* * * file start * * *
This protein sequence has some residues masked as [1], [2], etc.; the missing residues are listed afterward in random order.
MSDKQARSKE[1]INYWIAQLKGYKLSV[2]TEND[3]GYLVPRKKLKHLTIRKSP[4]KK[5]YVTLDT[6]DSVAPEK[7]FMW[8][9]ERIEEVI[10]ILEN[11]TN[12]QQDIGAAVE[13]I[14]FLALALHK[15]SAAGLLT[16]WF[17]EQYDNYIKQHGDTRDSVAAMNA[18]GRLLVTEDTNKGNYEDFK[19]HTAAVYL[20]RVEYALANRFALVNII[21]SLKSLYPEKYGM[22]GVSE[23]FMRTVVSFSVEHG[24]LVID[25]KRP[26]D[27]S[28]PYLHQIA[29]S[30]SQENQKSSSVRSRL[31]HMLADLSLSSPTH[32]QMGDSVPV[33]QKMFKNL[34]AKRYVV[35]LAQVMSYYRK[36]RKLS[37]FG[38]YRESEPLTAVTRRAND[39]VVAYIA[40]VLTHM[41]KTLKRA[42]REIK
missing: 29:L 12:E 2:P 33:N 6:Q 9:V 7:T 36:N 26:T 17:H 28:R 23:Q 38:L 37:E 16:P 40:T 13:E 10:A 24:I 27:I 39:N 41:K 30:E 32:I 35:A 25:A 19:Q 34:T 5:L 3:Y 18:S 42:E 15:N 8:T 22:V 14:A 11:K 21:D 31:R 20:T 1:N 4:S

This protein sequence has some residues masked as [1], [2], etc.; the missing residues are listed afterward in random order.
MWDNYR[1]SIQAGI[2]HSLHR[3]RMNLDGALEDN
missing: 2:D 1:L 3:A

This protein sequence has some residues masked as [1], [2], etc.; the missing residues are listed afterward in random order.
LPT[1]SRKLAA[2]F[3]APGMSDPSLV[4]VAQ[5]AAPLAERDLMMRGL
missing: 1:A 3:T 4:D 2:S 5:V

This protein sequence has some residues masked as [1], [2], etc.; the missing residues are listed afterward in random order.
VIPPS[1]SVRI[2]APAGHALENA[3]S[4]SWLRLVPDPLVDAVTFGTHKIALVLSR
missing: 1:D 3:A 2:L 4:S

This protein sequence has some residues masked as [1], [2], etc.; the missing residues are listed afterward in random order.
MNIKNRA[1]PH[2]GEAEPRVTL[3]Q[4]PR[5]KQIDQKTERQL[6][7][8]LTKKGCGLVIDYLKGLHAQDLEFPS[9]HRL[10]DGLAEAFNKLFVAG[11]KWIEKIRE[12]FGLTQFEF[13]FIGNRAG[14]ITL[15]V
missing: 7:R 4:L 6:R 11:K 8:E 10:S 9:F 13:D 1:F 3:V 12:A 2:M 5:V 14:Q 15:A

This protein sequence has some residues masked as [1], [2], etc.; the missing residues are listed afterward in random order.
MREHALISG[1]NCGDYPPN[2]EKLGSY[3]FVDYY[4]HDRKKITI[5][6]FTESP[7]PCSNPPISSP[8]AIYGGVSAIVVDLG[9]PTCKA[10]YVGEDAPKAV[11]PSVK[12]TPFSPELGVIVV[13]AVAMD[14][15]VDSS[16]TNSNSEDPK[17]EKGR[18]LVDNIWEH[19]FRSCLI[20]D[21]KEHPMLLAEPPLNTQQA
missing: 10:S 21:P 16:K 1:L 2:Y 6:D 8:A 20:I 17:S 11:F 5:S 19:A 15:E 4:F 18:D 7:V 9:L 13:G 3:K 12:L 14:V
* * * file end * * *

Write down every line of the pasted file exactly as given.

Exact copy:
This protein sequence has some residues masked as [1], [2], etc.; the missing residues are listed afterward in random order.
MSDKQARSKE[1]INYWIAQLKGYKLSV[2]TEND[3]GYLVPRKKLKHLTIRKSP[4]KK[5]YVTLDT[6]DSVAPEK[7]FMW[8][9]ERIEEVI[10]ILEN[11]TN[12]QQDIGAAVE[13]I[14]FLALALHK[15]SAAGLLT[16]WF[17]EQYDNYIKQHGDTRDSVAAMNA[18]GRLLVTEDTNKGNYEDFK[19]HTAAVYL[20]RVEYALANRFALVNII[21]SLKSLYPEKYGM[22]GVSE[23]FMRTVVSFSVEHG[24]LVID[25]KRP[26]D[27]S[28]PYLHQIA[29]S[30]SQENQKSSSVRSRL[31]HMLADLSLSSPTH[32]QMGDSVPV[33]QKMFKNL[34]AKRYVV[35]LAQVMSYYRK[36]RKLS[37]FG[38]YRESEPLTAVTRRAND[39]VVAYIA[40]VLTHM[41]KTLKRA[42]REIK
missing: 29:L 12:E 2:P 33:N 6:Q 9:V 7:T 36:N 26:T 17:H 28:R 23:Q 38:L 37:E 16:P 40:T 13:E 10:A 24:I 27:I 39:N 41:K 30:E 32:I 35:A 25:A 19:Q 34:T 5:L 3:Y 18:S 42:E 15:N 8:T 22:V 14:A 11:K 21:D 31:R 20:T 1:N 4:S

This protein sequence has some residues masked as [1], [2], etc.; the missing residues are listed afterward in random order.
MWDNYR[1]SIQAGI[2]HSLHR[3]RMNLDGALEDN
missing: 2:D 1:L 3:A

This protein sequence has some residues masked as [1], [2], etc.; the missing residues are listed afterward in random order.
LPT[1]SRKLAA[2]F[3]APGMSDPSLV[4]VAQ[5]AAPLAERDLMMRGL
missing: 1:A 3:T 4:D 2:S 5:V

This protein sequence has some residues masked as [1], [2], etc.; the missing residues are listed afterward in random order.
VIPPS[1]SVRI[2]APAGHALENA[3]S[4]SWLRLVPDPLVDAVTFGTHKIALVLSR
missing: 1:D 3:A 2:L 4:S

This protein sequence has some residues masked as [1], [2], etc.; the missing residues are listed afterward in random order.
MNIKNRA[1]PH[2]GEAEPRVTL[3]Q[4]PR[5]KQIDQKTERQL[6][7][8]LTKKGCGLVIDYLKGLHAQDLEFPS[9]HRL[10]DGLAEAFNKLFVAG[11]KWIEKIRE[12]FGLTQFEF[13]FIGNRAG[14]ITL[15]V
missing: 7:R 4:L 6:R 11:K 8:E 10:S 9:F 13:D 1:F 3:V 12:A 2:M 5:V 14:Q 15:A

This protein sequence has some residues masked as [1], [2], etc.; the missing residues are listed afterward in random order.
MREHALISG[1]NCGDYPPN[2]EKLGSY[3]FVDYY[4]HDRKKITI[5][6]FTESP[7]PCSNPPISSP[8]AIYGGVSAIVVDLG[9]PTCKA[10]YVGEDAPKAV[11]PSVK[12]TPFSPELGVIVV[13]AVAMD[14][15]VDSS[16]TNSNSEDPK[17]EKGR[18]LVDNIWEH[19]FRSCLI[20]D[21]KEHPMLLAEPPLNTQQA
missing: 10:S 21:P 16:K 1:L 2:Y 6:D 8:A 20:I 17:S 11:F 5:S 19:A 15:E 4:F 18:D 7:V 9:L 13:G 3:K 12:L 14:V